If you have ever been involved in a car accident, you will know how stressful and upsetting it can be. Many people tend to focus on the physical consequences of an accident that can include injuries such as whiplash. However, there is also the psychological side of things to consider.
Can I claim for a psychological injury?
Often people suffer in an emotional sense after a car accident. It can depend on the severity of the accident, but it is quite common to feel distressed and suffer psychologically, as well as in a physical way. Compared to the phrase ‘personal injury claim’, this makes no mention of physical injury as opposed to psychological injury. In short, you may have a case to bring for such an injury, depending on the circumstances and severity of your accident.
Other Car Accident FAQs
What’s the potential for winning compensation?
It is important to speak with a professional solicitor if you wish to bring a claim for compensation following a car accident. Not all cases can include claims for psychological injury. Generally speaking, it is the more serious accidents that result in such a claim being made, and being successful.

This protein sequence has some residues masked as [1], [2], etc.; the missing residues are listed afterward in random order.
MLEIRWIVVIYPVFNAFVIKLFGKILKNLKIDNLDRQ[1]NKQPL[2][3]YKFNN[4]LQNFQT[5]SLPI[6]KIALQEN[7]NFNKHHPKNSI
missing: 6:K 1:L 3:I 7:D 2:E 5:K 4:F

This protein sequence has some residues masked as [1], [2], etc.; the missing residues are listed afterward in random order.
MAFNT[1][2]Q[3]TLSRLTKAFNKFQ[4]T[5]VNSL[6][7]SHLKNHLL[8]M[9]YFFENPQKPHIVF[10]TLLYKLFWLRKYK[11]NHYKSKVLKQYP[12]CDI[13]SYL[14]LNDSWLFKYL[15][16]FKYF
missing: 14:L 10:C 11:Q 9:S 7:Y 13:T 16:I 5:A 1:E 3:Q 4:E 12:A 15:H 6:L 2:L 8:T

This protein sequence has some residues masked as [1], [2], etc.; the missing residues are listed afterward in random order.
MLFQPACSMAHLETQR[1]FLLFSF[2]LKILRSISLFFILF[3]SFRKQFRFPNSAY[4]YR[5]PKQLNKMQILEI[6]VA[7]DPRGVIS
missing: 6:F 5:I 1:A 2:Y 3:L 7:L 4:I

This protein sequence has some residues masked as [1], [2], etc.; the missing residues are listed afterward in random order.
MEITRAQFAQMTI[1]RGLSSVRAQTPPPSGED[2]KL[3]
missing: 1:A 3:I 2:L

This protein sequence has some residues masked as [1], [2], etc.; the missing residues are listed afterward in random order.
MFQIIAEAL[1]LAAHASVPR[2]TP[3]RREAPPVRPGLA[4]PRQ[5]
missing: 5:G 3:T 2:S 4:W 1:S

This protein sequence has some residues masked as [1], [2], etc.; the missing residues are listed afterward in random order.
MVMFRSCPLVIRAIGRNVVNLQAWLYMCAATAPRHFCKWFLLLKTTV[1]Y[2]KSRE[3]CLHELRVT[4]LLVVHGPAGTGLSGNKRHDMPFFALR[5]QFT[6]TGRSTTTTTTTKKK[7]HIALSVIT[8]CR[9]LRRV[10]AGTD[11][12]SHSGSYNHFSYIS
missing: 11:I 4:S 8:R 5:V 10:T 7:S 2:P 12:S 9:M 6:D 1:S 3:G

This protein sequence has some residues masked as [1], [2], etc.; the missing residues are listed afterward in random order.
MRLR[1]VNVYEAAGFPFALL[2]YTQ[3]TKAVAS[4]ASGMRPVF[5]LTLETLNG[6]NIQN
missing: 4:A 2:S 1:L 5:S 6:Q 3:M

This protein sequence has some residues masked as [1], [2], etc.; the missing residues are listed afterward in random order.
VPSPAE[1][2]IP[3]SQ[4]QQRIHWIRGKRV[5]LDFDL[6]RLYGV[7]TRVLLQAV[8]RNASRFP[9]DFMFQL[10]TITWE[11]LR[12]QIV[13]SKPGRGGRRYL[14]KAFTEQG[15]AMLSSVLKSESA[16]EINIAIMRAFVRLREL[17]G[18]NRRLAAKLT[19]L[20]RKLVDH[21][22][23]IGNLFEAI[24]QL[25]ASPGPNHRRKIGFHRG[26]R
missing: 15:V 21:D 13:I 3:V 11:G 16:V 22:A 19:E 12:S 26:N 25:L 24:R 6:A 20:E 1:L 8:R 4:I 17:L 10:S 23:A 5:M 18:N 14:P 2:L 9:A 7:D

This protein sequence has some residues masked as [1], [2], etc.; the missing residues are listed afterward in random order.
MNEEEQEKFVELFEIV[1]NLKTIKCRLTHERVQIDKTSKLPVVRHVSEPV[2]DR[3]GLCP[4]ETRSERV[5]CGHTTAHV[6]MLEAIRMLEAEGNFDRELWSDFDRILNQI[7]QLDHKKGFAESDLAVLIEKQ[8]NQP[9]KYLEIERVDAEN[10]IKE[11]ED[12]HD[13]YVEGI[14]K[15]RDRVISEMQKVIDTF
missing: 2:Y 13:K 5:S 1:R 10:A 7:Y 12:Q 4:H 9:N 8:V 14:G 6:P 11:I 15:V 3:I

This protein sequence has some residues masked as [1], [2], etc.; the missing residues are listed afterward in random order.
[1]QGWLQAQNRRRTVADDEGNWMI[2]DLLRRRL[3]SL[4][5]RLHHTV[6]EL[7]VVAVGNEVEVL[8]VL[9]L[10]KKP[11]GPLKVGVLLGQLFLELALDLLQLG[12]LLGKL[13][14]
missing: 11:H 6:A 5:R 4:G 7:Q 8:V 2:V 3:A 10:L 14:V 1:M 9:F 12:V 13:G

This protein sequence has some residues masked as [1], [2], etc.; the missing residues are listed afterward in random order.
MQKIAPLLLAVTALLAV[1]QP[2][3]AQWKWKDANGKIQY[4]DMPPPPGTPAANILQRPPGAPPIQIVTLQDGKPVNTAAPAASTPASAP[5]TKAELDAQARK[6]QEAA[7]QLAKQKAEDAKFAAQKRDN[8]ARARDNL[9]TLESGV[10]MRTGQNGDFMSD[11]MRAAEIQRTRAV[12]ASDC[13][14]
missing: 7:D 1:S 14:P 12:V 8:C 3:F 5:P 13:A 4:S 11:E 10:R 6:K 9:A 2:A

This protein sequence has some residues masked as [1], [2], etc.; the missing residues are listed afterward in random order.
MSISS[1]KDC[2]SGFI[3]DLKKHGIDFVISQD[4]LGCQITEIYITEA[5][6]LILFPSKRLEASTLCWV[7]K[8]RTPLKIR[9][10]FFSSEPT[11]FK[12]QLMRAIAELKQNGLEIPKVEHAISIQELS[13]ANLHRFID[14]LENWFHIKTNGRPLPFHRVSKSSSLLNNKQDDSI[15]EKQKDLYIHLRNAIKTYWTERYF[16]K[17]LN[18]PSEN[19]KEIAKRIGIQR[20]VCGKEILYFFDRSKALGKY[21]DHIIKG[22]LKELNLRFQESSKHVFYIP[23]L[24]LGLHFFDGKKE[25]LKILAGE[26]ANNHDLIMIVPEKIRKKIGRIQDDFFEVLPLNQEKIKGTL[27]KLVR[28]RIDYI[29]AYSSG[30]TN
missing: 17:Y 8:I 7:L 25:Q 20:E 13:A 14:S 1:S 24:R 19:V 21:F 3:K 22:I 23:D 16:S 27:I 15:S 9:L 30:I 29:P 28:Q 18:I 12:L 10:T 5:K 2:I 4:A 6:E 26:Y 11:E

Consider the difference between breaking an arm that heals quite easily and suffering brain trauma as the result of a serious accident. It is fairly obvious that psychological injury would indeed occur in the second instance and not in the first. Of course, every case is dealt with on a separate basis, so there may be instances where a relatively minor accident incurs more trauma. This may occur if you received minor injuries but witnessed someone else being gravely injured in the same accident.
I want more information on starting a claim
If you feel you have a case for the psychological impact of a car accident you were in, consult our experienced solicitors for advice today. There is no fee or obligation and you will get the answers you are looking for. We will be able to help you bring a case to receive compensation for your accident if it was not your fault. It is always worth enquiring about the details of your accident instead of assuming you cannot claim, when you could in fact have a good case for doing so.